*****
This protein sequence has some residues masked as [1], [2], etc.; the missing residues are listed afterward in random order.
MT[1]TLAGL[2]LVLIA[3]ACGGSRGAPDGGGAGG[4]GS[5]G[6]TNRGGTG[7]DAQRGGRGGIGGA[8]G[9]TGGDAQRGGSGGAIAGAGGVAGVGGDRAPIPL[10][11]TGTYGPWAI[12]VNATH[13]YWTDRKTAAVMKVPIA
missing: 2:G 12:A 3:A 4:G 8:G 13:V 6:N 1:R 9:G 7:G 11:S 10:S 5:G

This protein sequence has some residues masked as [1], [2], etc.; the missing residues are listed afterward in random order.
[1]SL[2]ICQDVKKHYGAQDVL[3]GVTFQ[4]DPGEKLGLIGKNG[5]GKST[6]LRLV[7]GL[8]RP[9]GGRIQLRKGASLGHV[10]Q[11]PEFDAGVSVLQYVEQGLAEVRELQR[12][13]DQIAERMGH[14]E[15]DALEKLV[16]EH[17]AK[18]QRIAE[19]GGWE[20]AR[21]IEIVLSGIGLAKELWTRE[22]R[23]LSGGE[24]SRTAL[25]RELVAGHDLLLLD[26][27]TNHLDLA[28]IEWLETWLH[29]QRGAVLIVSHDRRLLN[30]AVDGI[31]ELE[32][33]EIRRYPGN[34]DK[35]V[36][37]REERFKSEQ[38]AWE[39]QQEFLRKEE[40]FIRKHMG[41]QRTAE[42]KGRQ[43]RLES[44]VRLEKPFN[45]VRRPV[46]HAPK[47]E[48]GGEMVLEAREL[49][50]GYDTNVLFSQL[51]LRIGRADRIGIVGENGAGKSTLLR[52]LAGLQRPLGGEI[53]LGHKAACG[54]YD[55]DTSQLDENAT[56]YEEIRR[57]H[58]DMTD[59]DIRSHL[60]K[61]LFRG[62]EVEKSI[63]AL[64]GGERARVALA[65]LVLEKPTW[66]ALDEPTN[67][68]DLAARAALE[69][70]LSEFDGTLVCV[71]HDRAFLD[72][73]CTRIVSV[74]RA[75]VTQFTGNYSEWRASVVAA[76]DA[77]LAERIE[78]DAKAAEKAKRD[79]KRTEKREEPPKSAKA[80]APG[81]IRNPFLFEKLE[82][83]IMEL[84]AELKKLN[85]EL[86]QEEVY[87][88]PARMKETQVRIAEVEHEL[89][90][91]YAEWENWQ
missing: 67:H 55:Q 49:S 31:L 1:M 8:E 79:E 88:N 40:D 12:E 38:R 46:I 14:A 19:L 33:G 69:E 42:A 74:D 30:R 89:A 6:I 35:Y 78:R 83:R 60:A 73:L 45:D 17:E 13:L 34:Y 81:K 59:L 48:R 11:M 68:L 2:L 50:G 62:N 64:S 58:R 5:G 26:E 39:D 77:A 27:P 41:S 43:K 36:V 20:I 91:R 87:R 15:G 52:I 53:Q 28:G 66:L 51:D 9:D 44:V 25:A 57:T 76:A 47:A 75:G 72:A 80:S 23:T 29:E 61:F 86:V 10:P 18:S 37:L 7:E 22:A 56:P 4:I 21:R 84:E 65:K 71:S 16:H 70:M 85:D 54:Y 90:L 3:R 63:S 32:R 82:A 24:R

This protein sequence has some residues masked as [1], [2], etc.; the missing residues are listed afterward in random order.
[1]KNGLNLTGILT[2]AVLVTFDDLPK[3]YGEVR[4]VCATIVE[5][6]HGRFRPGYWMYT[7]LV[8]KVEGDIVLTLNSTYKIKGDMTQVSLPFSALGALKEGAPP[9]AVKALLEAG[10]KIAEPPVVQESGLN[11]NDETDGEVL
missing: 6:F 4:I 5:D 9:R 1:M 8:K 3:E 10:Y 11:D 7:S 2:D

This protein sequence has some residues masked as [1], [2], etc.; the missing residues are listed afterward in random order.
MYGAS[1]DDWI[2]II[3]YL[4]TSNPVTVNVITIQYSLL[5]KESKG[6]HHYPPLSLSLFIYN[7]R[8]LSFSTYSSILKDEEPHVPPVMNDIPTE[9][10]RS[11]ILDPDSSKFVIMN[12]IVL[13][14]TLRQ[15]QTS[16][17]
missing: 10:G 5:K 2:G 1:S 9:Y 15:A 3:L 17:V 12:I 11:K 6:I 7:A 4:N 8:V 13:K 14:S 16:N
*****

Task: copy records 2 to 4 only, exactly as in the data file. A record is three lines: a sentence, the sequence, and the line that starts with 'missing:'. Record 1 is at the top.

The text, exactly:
This protein sequence has some residues masked as [1], [2], etc.; the missing residues are listed afterward in random order.
[1]SL[2]ICQDVKKHYGAQDVL[3]GVTFQ[4]DPGEKLGLIGKNG[5]GKST[6]LRLV[7]GL[8]RP[9]GGRIQLRKGASLGHV[10]Q[11]PEFDAGVSVLQYVEQGLAEVRELQR[12][13]DQIAERMGH[14]E[15]DALEKLV[16]EH[17]AK[18]QRIAE[19]GGWE[20]AR[21]IEIVLSGIGLAKELWTRE[22]R[23]LSGGE[24]SRTAL[25]RELVAGHDLLLLD[26][27]TNHLDLA[28]IEWLETWLH[29]QRGAVLIVSHDRRLLN[30]AVDGI[31]ELE[32][33]EIRRYPGN[34]DK[35]V[36][37]REERFKSEQ[38]AWE[39]QQEFLRKEE[40]FIRKHMG[41]QRTAE[42]KGRQ[43]RLES[44]VRLEKPFN[45]VRRPV[46]HAPK[47]E[48]GGEMVLEAREL[49][50]GYDTNVLFSQL[51]LRIGRADRIGIVGENGAGKSTLLR[52]LAGLQRPLGGEI[53]LGHKAACG[54]YD[55]DTSQLDENAT[56]YEEIRR[57]H[58]DMTD[59]DIRSHL[60]K[61]LFRG[62]EVEKSI[63]AL[64]GGERARVALA[65]LVLEKPTW[66]ALDEPTN[67][68]DLAARAALE[69][70]LSEFDGTLVCV[71]HDRAFLD[72][73]CTRIVSV[74]RA[75]VTQFTGNYSEWRASVVAA[76]DA[77]LAERIE[78]DAKAAEKAKRD[79]KRTEKREEPPKSAKA[80]APG[81]IRNPFLFEKLE[82][83]IMEL[84]AELKKLN[85]EL[86]QEEVY[87][88]PARMKETQVRIAEVEHEL[89][90][91]YAEWENWQ
missing: 67:H 55:Q 49:S 31:L 1:M 8:E 79:E 88:N 40:D 12:E 38:R 46:I 14:A 19:L 33:G 69:E 42:A 74:D 30:R 89:A 6:I 35:Y 78:R 83:R 60:A 73:L 45:D 17:E 13:L 34:Y 81:K 59:L 48:R 11:M 68:L 2:L 50:G 62:N 64:S 58:R 5:G 26:E 39:D 77:A 27:P 41:S 43:K 36:V 20:I 91:R 87:R 15:G 52:I 53:Q 28:G 66:L 51:D 9:D 44:V 25:A 57:T 76:A 47:A 75:G 72:A 80:S 23:T 29:E 61:F 86:V 10:P 18:S 37:L 7:E 22:A 56:P 4:I 21:R 84:E 65:K 71:S 16:H 70:M 85:D 54:Y 90:L 3:R 63:S 32:R 82:A 24:R

This protein sequence has some residues masked as [1], [2], etc.; the missing residues are listed afterward in random order.
[1]KNGLNLTGILT[2]AVLVTFDDLPK[3]YGEVR[4]VCATIVE[5][6]HGRFRPGYWMYT[7]LV[8]KVEGDIVLTLNSTYKIKGDMTQVSLPFSALGALKEGAPP[9]AVKALLEAG[10]KIAEPPVVQESGLN[11]NDETDGEVL
missing: 6:F 4:I 5:D 9:R 1:M 8:K 3:E 10:Y 11:D 7:S 2:D

This protein sequence has some residues masked as [1], [2], etc.; the missing residues are listed afterward in random order.
MYGAS[1]DDWI[2]II[3]YL[4]TSNPVTVNVITIQYSLL[5]KESKG[6]HHYPPLSLSLFIYN[7]R[8]LSFSTYSSILKDEEPHVPPVMNDIPTE[9][10]RS[11]ILDPDSSKFVIMN[12]IVL[13][14]TLRQ[15]QTS[16][17]
missing: 10:G 5:K 2:G 1:S 9:Y 15:A 3:L 17:V 12:I 11:K 6:I 7:A 4:N 8:V 13:K 14:S 16:N